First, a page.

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Effect of Erdosteine on Cyclosporine Induced Chronic Nephrotoxicity

AUTHORS

Carlo Briguori 1 , * , Gerolama Condorelli 2

AUTHORS INFORMATION

1 laboratory of Interventional Cardiology and Department of Cardiology, Clinica Mediterranea, Naples, Italy

2 Department of Cellular and Molecular Biology and Pathology, Federico II University of Naples, Naples, Italy

ARTICLE INFORMATION

Nephro-Urology Monthly: 4 (2); 487-488
Published Online: March 1, 2012
Article Type: Letter
Received: October 11, 2011
Revised: October 15, 2011
Accepted: October 26, 2011
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Keywords

Erdosteine Cyclosporine

Copyright © 2012, Nephrology and Urology Research Center. This is an open-access article distributed under the terms of the Creative Commons Attribution-NonCommercial 4.0 International License (http://creativecommons.org/licenses/by-nc/4.0/) which permits copy and redistribute the material just in noncommercial usages, provided the original work is properly cited.

Dear Editor,

Drugs and exogenous toxins, including aminoglycosides, amphotericin B, cisplatin, and radiocontrast media, may cause acute kidney injury (1). The manifestations which indicate that damage is occurring are a sudden increase in kidney injury biomarkers (NGAL [neutrophil gelatinase-associated lipocalin], KIM-1 [kidney injury molecule-1], etc.) and kidney failure (creatinine, cystatin C). This implies a requirement for close monitoring of kidney function with eventual dose reduction or even the interruption of drug administration. However, it may eventuate that, even if the source of the damage is stopped, it could still result in permanent kidney failure. One of the major causes of kidney injury driven by different compounds is an increase in the production of reactive oxygen species (ROS), activation of stress kinases and thus apoptosis (2, 3).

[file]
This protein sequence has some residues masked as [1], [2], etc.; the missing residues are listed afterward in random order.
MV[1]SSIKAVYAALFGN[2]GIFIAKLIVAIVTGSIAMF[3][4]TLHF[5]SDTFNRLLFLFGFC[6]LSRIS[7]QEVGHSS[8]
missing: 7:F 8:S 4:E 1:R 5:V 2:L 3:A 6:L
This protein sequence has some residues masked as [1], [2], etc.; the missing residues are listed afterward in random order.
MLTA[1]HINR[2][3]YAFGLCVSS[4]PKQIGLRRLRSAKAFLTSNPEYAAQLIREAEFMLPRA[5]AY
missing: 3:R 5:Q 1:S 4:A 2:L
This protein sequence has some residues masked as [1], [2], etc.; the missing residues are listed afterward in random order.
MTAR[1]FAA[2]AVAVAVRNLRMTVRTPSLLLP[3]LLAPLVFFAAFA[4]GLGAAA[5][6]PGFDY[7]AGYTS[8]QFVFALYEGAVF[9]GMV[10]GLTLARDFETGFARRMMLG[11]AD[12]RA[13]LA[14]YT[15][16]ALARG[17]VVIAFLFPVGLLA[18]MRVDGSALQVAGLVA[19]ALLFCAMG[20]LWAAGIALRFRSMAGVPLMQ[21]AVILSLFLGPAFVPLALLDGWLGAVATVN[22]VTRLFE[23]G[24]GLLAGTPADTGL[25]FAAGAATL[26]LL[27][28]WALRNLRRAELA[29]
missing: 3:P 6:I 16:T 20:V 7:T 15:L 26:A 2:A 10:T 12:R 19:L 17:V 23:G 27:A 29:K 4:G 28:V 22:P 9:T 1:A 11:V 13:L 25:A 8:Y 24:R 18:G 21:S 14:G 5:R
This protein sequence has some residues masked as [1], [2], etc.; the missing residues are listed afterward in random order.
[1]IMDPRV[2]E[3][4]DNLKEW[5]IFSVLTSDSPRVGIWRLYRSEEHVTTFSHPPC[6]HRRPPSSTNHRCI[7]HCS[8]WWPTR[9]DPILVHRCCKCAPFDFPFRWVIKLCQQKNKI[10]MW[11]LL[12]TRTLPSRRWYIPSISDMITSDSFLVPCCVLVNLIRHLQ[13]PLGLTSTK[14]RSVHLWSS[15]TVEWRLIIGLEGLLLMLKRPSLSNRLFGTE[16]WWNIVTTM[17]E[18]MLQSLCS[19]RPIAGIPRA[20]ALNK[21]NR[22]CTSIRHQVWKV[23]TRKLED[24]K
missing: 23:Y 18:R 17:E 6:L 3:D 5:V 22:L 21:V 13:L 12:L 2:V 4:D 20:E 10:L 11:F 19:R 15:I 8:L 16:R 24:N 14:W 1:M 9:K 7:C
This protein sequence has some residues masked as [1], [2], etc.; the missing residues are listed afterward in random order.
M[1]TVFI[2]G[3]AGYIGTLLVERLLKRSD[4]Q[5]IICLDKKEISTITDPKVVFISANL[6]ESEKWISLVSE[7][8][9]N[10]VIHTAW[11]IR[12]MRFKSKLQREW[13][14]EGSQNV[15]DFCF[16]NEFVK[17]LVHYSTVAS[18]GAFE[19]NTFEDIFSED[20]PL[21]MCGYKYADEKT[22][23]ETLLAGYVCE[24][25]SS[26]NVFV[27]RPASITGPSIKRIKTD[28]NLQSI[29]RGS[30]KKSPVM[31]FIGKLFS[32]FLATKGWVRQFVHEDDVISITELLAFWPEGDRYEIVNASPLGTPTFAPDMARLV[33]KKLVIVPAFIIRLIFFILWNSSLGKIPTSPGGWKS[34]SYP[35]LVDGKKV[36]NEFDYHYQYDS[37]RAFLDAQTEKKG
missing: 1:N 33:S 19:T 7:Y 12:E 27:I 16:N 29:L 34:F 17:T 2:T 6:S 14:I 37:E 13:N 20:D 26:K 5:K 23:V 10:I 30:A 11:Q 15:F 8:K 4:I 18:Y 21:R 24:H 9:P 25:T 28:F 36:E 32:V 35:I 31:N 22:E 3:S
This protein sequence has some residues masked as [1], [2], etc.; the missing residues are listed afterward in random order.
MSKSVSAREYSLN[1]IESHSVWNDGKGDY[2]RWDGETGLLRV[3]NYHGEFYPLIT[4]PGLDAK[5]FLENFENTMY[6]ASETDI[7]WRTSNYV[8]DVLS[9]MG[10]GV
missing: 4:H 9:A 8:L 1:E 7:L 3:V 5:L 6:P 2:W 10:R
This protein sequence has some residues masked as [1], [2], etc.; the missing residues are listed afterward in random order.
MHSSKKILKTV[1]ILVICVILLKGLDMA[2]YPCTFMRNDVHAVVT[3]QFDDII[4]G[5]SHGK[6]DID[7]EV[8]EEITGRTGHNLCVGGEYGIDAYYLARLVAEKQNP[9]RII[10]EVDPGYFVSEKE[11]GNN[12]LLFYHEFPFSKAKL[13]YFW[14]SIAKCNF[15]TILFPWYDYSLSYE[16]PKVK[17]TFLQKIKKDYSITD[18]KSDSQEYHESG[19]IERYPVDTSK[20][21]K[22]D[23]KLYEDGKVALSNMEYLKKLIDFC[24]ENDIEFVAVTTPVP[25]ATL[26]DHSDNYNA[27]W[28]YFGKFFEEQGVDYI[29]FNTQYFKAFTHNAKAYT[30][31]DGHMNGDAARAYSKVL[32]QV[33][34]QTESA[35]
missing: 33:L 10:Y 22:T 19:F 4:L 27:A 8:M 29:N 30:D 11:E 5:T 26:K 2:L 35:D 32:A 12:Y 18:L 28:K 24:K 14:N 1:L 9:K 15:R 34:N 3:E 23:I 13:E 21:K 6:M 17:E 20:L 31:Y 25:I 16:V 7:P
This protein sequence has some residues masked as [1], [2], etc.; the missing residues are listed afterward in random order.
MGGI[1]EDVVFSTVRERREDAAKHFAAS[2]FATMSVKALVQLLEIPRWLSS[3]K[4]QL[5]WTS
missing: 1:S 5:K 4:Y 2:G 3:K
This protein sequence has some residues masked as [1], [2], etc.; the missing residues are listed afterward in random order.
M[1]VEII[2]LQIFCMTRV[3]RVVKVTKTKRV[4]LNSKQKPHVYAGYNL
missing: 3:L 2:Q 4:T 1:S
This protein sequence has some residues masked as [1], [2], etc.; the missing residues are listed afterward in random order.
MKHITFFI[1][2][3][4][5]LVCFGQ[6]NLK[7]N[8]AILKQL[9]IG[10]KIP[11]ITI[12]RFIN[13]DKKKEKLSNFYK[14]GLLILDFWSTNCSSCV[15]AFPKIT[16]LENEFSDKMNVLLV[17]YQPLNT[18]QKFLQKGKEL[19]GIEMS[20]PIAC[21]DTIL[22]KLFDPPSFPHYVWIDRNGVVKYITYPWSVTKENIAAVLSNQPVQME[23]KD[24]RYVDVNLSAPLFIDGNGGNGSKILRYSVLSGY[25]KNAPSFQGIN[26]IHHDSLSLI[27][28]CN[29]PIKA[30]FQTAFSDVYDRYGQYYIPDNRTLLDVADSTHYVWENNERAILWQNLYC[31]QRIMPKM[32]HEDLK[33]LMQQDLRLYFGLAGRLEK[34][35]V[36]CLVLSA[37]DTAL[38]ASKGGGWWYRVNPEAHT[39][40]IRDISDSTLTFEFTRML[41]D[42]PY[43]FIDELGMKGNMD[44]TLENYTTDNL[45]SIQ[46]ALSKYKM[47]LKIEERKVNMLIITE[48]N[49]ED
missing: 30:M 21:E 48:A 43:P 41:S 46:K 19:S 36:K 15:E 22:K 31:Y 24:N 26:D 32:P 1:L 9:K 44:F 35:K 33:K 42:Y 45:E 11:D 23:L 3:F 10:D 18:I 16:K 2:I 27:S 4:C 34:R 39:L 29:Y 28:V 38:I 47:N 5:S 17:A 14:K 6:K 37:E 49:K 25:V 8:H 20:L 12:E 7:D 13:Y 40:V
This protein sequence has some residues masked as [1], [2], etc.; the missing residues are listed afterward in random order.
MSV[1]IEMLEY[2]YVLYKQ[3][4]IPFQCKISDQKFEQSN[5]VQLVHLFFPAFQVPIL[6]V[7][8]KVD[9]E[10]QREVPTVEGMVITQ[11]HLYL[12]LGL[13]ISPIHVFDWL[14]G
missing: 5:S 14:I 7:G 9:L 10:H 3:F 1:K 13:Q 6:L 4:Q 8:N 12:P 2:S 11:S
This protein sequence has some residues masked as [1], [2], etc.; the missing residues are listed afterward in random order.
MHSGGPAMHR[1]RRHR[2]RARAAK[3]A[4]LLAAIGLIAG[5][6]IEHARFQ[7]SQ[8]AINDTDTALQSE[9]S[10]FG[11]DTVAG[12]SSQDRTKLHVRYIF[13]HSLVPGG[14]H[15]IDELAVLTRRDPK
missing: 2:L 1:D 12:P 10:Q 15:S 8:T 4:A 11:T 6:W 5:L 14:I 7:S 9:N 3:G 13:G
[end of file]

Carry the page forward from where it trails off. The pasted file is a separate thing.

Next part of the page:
In their study “Protective effect of erdosteine on cyclosporine induced chronic nephrotoxicity in rats,” Uz et al. discuss the role of cyclosporine (CsA) in nephrotoxicity. CsA therapy causes dose and time related deterioration of kidney functions by inducing an increase in free radical production (4). The authors describe erdosteine, a mucolytic and anti-inflammatory agent used for the treatment of chronic pulmonary diseases, as having protective effects against CsA-induced nephropathy. This was assessed by evaluating changes in the levels of antioxidant enzymes and nitric oxide (NO) and by the study of kidney morphology through immunohistochemistry. Erdosteine has an antioxidant activity thanks to the presence of two blocked sulfhydryl groups. Erdosteine induced a marked decrease in proximal tubule degenerative changes compared with the CsA group. Moreover, the activity of the anti-oxidant enzyme glutathione peroxidase (GSHPx), increased after CsA + erdosteine treatment. Also increments of malondialdehyde (MDA) and nitric oxide (NO) levels in the rats’ kidneys were prevented by its administration.

Recently the activity of other mucolitics has been proven to result in a reduction of kidney oxidative damage. Our studies have demonstrated that N-acetylcysteine (NAC), a thiol compound classically known as a mucolytic agent, is a potent antioxidant that scavenges a wide variety of oxygen-derived free-radicals and may be capable of preventing acute kidney injury (5, 6). Our in vitro data, using kidney cells, confirmed that NAC may be effective due to its antioxidant properties by preventing contrast-induced renal cell apoptosis. This effect was dose-dependent: indeed, the greater the dose, the larger the cellular benefit. Although still controversial, the protective effects of NAC in preventing contrast-induced acute kidney injury have been observed in several clinical studies and meta-analyses (6, 7).

In conclusion, mucolytic agents seem to be effective in preventing drug–induced nephrotoxicity. Additional studies are however, warranted in order to clarify whether these drugs should be included in our clinical practice.

Footnotes
References
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  • 7. Acetylcysteine for prevention of renal outcomes in patients undergoing coronary and peripheral vascular angiography: main results from the randomized Acetylcysteine for Contrast-induced nephropathy Trial (ACT). Circulation. 2012; 124(11) : 1250 -9
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